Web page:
2020 AMC 10A Problems/Problem 22

Problem

For how many positive integers $n \le 1000$ is\[\left\lfloor \dfrac{998}{n} \right\rfloor+\left\lfloor \dfrac{999}{n} \right\rfloor+\left\lfloor \dfrac{1000}{n}\right \rfloor\]not divisible by $3$? (Recall that $\lfloor x \rfloor$ is the greatest integer less than or equal to $x$.)

$\textbf{(A) } 22 \qquad\textbf{(B) } 23 \qquad\textbf{(C) } 24 \qquad\textbf{(D) } 25 \qquad\textbf{(E) } 26$

Solution 1 (Casework)

Expression: \[\left\lfloor \dfrac{998}{n} \right\rfloor+\left\lfloor \dfrac{999}{n} \right\rfloor+\left\lfloor \dfrac{1000}{n}\right \rfloor\]

Solution:

Let $a = \left\lfloor \frac{998}n \right\rfloor$

Since $\frac{1000}n - \frac{998}n = \frac{2}n$, for any integer $n \geq 2$, the difference between the largest and smallest terms before the $\lfloor x \rfloor$ function is applied is less than or equal to $1$, and thus the terms must have a range of $1$ or less after the function is applied.

This means that for every integer $n \geq 2$,

$\bullet$ if $\frac{998}n$ is an integer and $n \neq 2$, then the three terms in the expression above must be $(a, a, a)$,

$\bullet$ if $\frac{998}n$ is an integer because $n = 2$, then $\frac{1000}n$ will be an integer and will be $1$ greater than $\frac{998}n$; thus the three terms in the expression must be $(a, a, a + 1)$,

$\bullet$ if $\frac{999}n$ is an integer, then the three terms in the expression above must be $(a, a + 1, a + 1)$,

$\bullet$ if $\frac{1000}n$ is an integer, then the three terms in the expression above must be $(a, a, a + 1)$, and

$\bullet$ if none of $\left\{\frac{998}n, \frac{999}n, \frac{1000}n\right\}$ are integral, then the three terms in the expression above must be $(a, a, a)$.

The last statement is true because in order for the terms to be different, there must be some integer in the interval $\left(\frac{998}n, \frac{999}n\right)$ or the interval $\left(\frac{999}n, \frac{1000}n\right)$. However, this means that multiplying the integer by $n$ should produce a new integer between $998$ and $999$ or $999$ and $1000$, exclusive, but because no such integers exist, the terms cannot be different, and thus, must be equal.


$\bullet$ Note that $n = 1$ does not work; to prove this, we just have to substitute $1$ for $n$ in the expression. This gives us $\left\lfloor \dfrac{998}{1} \right\rfloor+\left\lfloor \dfrac{999}{1} \right\rfloor+\left\lfloor \dfrac{1000}{1}\right \rfloor = 998 + 999 + 1000 = 2997 = 999 \cdot 3$ which is divisible by 3.


Now, we test the five cases listed above (where $n \geq 2$)


Case 1: $n$ divides $998$ and $n \neq 2$

As mentioned above, the three terms in the expression are $(a, a, a)$, so the sum is $3a$, which is divisible by $3$. Therefore, the first case does not work (0 cases).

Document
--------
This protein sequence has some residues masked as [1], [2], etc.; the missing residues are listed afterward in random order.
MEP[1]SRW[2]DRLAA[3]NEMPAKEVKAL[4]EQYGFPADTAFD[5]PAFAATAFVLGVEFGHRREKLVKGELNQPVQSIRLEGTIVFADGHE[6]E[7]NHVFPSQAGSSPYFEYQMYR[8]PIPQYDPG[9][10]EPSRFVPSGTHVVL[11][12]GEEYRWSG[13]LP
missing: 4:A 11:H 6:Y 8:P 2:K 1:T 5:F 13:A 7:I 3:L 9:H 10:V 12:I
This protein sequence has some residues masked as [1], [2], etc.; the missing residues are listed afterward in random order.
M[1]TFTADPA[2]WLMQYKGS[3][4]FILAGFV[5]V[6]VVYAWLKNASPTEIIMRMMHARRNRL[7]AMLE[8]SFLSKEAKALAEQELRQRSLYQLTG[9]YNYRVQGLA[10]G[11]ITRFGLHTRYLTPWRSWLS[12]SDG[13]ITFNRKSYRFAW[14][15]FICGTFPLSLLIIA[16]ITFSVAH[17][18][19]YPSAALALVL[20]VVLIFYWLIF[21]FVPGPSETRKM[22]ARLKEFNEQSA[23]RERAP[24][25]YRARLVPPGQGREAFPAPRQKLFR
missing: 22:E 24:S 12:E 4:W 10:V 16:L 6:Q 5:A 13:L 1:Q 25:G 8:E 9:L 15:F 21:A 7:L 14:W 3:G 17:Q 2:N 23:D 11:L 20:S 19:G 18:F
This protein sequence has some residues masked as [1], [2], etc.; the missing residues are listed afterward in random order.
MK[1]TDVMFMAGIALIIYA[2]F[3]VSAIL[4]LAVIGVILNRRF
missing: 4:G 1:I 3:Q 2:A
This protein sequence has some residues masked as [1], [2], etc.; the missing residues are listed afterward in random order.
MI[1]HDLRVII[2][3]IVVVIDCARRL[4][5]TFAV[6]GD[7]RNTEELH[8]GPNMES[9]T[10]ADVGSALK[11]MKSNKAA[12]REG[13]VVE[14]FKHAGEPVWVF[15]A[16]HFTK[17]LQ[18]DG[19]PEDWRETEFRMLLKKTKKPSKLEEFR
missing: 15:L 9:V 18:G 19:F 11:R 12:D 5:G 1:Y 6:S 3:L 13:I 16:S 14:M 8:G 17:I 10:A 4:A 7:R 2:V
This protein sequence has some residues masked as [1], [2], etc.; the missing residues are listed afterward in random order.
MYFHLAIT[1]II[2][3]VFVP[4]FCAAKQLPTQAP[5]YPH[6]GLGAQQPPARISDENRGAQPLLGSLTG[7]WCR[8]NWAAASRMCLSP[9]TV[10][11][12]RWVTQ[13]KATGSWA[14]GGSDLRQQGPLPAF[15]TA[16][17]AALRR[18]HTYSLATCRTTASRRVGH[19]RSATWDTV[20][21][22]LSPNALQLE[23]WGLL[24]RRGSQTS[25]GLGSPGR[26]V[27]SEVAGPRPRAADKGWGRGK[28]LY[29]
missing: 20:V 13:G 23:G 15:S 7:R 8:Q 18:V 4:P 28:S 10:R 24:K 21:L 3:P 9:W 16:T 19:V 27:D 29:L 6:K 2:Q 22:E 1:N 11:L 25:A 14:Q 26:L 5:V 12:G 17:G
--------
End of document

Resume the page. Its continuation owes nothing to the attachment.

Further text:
Case 2: $n$ divides $998$ and $n = 2$

As mentioned above, in this case the terms must be $(a, a, a + 1)$, which means the sum is $3a + 1$, so the expression is not divisible by $3$. Therefore, this is 1 case that works.


Case 3: $n$ divides $999$

Because $n$ divides $999$, the number of possibilities for $n$ is the same as the number of factors of $999$.

$999$ = $3^3 \cdot 37^1$. So, the total number of factors of $999$ is $4 \cdot 2 = 8$.

However, we have to subtract $1$, because the case $n = 1$ does not work, as mentioned previously. This leaves $8 - 1 =$ 7 cases.


Case 4: $n$ divides $1000$

Because $n$ divides $1000$, the number of possibilities for $n$ is the same as the number of factors of $1000$.

$1000$ = $5^3 \cdot 2^3$. So, the total number of factors of $1000$ is $4 \cdot 4 = 16$.

Again, we have to subtract $1$, so this leaves $16 - 1 = 15$ cases. We have also overcounted the factor $2$, as it has been counted as a factor of $1000$ and as a separate case (Case 2). $15 - 1 = 14$, so there are actually 14 valid cases.


Case 5: $n$ divides none of $\{998, 999, 1000\}$

Similar to Case 1, the value of the terms of the expression are $(a, a, a)$. The sum is $3a$, which is divisible by 3, so this case does not work (0 cases).


Now that we have counted all of the cases, we add them.

$0 + 1 + 7 + 14 + 0 = 22$, so the answer is $\boxed{\textbf{(A)}22}$.

~dragonchomper, additional edits by emerald_block

Solution 2 (Solution 1 but simpler)

Notice that you only need to count the number of factors of $1000$ and $999$, excluding $1$. $1000$ has $16$ factors, and $999$ has $8$. Adding them gives you $24$, but you need to subtract $2$ since $1$ does not work.

Therefore, the answer is $24 - 2 = \boxed{\textbf{(A)}22}$.

-happykeeper, additional edits by dragonchomper, even more edits by ericshi1685

Solution 3 - Solution 1 but much simpler

NOTE: For this problem, whenever I say $\text{*factors*}$, I will be referring to all the factors of the number except for $1$.